On the other hand, content value of votes has to do with the value of each vote measured against the value of another. Do the votes and opinions of some count more than those of the others? Technically, the content value of a vote in any democracy is measured by the tendency towards zero of the comparative value of two votes. The main question content value raises is: Are all votes equal? Finally, psychological value of votes refers to the value attached to the vote in the minds of the electorate. It measures the subjective belief of the voter that their vote will make a difference. In a normal democracy, the value of the vote in all three aspects tends to be high.

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However, Nigerian voters do not attach great promissory, content or psychological value to their votes, and they have no illusion about the importance of their votes, because they suspect that their votes will either not be counted or that their votes will not count. The vote is greatly devalued and the mandates claimed by most politicians are effectively dubious. This is because empty promises are made at elections and voters know that the deposits they are making in terms of their votes will be worth little or nothing in the end.

The concerns which this piece intends to address are: How do we defend the future of democracy in Nigeria? How do we reestablish the credibility of elections in Nigeria? How do we make votes not just be counted but also to count in Nigeria? How do we restore the sanctity of the electoral process in Nigeria?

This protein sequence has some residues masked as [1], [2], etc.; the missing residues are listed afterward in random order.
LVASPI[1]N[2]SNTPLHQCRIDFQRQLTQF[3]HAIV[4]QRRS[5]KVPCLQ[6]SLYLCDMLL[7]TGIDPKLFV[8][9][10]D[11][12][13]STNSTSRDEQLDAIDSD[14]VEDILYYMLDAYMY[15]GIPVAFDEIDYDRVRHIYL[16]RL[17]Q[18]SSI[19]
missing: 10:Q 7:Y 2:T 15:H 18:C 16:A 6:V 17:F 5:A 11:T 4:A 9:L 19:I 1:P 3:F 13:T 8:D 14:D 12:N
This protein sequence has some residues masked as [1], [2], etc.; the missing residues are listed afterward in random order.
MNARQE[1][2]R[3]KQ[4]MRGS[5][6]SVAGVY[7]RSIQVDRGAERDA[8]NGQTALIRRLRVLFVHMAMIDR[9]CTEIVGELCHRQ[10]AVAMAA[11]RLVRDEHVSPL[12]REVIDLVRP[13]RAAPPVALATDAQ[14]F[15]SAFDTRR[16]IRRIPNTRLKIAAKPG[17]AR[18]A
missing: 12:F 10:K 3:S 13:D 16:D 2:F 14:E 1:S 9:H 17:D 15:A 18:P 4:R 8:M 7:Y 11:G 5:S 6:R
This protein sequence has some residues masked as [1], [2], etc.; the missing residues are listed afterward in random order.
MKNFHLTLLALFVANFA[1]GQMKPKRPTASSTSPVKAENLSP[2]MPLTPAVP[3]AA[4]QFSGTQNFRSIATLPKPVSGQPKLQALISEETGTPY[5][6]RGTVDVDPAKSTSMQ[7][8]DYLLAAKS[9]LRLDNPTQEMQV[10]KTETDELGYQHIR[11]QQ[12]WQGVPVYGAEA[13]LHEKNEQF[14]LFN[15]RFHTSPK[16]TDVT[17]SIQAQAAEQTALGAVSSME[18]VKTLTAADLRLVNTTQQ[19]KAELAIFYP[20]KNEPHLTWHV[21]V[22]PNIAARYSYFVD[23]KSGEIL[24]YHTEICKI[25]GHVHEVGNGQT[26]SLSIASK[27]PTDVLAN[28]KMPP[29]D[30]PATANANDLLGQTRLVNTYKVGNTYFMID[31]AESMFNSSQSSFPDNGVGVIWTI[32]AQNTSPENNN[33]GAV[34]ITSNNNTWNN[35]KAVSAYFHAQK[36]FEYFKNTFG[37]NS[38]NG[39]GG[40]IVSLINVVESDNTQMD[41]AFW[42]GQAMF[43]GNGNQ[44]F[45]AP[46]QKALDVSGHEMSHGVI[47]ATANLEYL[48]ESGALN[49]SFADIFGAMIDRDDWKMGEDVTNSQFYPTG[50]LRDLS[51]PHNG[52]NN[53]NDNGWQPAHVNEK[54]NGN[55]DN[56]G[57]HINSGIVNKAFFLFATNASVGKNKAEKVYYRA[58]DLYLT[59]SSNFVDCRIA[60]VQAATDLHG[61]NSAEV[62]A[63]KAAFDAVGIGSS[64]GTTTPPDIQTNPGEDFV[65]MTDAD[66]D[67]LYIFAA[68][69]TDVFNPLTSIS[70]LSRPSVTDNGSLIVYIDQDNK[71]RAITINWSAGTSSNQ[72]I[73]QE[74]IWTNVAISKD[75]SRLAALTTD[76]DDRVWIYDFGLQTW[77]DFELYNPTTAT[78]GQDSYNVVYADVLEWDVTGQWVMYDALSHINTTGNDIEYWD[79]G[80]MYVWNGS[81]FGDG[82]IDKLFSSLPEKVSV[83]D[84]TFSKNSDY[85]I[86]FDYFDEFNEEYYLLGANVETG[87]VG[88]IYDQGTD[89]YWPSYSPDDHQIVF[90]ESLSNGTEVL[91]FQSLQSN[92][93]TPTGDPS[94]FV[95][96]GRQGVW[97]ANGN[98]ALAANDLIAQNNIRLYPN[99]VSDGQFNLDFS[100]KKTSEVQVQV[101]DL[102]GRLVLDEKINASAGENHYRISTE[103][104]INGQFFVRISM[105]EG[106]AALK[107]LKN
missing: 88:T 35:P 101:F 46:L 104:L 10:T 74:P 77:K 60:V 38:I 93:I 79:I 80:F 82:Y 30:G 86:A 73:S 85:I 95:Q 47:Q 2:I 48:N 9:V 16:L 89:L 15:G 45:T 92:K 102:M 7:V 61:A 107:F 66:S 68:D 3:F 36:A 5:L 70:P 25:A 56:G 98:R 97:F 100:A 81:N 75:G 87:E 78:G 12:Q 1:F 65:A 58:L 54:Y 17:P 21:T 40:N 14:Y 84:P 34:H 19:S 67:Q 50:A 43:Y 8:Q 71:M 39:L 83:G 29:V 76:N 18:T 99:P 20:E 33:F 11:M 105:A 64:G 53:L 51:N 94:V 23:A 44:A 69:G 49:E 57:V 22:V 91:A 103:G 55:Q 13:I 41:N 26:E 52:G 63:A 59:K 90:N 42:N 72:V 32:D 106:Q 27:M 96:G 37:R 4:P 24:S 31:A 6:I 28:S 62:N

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I strongly advocate that there must be popular mobilization for election monitoring and mandate protection. This is a natural role the youth of Nigeria and civil society groups must take up. Their compromise, laxity and collusion with the “enemies of their progress” have in the end paved the way for those who abort their vision and abbreviate their dreams to hold sway.

Again, there is need for voter education. Faith-based organisations, women groups, labour unions, associations of students, traders’ associations and town unions must realize they have a role to play in restoring and preserving the value of the vote in Nigeria through sensitisation and popularisation of the best electoral practices.

Also, electoral reforms that would aid the emergence of a potent regulatory framework and an unbiased electoral umpire peopled with men and women of integrity must be carried out. There is need for an honest police force and an incorruptible judiciary. The mass media, as a collectivity, in Nigeria must live up to its Burkean designation as “the Fourth Estate of the Realm” to serve as a watchdog against electoral fraud in the country. With these factors in place, the task of regaining the credibility of elections and defending the future of democracy in Nigeria would have been accomplished. God bless Nigeria.